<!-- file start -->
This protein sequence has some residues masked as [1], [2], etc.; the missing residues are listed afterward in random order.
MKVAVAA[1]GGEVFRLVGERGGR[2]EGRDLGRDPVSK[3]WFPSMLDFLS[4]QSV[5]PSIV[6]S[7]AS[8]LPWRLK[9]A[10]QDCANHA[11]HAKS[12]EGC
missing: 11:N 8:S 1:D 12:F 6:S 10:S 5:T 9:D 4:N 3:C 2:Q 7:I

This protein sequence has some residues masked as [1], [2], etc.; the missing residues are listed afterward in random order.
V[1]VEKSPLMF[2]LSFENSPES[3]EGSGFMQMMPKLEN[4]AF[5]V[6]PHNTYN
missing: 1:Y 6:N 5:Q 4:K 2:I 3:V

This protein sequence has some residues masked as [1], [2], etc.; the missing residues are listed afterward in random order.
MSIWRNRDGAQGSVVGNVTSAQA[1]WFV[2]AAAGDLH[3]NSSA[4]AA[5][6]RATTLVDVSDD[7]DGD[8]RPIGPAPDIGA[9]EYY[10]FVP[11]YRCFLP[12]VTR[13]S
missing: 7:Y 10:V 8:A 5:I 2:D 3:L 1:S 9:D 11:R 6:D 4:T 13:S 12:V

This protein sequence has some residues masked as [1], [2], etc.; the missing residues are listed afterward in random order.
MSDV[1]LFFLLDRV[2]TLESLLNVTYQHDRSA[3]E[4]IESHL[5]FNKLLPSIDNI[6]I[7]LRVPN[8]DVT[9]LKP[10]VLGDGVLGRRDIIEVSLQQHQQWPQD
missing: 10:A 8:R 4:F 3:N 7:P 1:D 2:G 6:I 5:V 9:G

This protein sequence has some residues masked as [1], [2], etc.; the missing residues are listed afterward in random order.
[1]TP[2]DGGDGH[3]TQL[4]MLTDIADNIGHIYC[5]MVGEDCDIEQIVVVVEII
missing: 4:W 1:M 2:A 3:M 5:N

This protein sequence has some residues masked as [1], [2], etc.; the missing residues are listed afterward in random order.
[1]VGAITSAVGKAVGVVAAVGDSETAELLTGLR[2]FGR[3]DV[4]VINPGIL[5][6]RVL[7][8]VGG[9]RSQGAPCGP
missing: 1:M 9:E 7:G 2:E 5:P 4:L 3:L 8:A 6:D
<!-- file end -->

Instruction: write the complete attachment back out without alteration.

This protein sequence has some residues masked as [1], [2], etc.; the missing residues are listed afterward in random order.
MKVAVAA[1]GGEVFRLVGERGGR[2]EGRDLGRDPVSK[3]WFPSMLDFLS[4]QSV[5]PSIV[6]S[7]AS[8]LPWRLK[9]A[10]QDCANHA[11]HAKS[12]EGC
missing: 11:N 8:S 1:D 12:F 6:S 10:S 5:T 9:D 4:N 3:C 2:Q 7:I

This protein sequence has some residues masked as [1], [2], etc.; the missing residues are listed afterward in random order.
V[1]VEKSPLMF[2]LSFENSPES[3]EGSGFMQMMPKLEN[4]AF[5]V[6]PHNTYN
missing: 1:Y 6:N 5:Q 4:K 2:I 3:V

This protein sequence has some residues masked as [1], [2], etc.; the missing residues are listed afterward in random order.
MSIWRNRDGAQGSVVGNVTSAQA[1]WFV[2]AAAGDLH[3]NSSA[4]AA[5][6]RATTLVDVSDD[7]DGD[8]RPIGPAPDIGA[9]EYY[10]FVP[11]YRCFLP[12]VTR[13]S
missing: 7:Y 10:V 8:A 5:I 2:D 3:L 1:S 9:D 11:R 6:D 4:T 13:S 12:V

This protein sequence has some residues masked as [1], [2], etc.; the missing residues are listed afterward in random order.
MSDV[1]LFFLLDRV[2]TLESLLNVTYQHDRSA[3]E[4]IESHL[5]FNKLLPSIDNI[6]I[7]LRVPN[8]DVT[9]LKP[10]VLGDGVLGRRDIIEVSLQQHQQWPQD
missing: 10:A 8:R 4:F 3:N 7:P 1:D 2:G 6:I 5:V 9:G

This protein sequence has some residues masked as [1], [2], etc.; the missing residues are listed afterward in random order.
[1]TP[2]DGGDGH[3]TQL[4]MLTDIADNIGHIYC[5]MVGEDCDIEQIVVVVEII
missing: 4:W 1:M 2:A 3:M 5:N

This protein sequence has some residues masked as [1], [2], etc.; the missing residues are listed afterward in random order.
[1]VGAITSAVGKAVGVVAAVGDSETAELLTGLR[2]FGR[3]DV[4]VINPGIL[5][6]RVL[7][8]VGG[9]RSQGAPCGP
missing: 1:M 9:E 7:G 2:E 5:P 4:L 3:L 8:A 6:D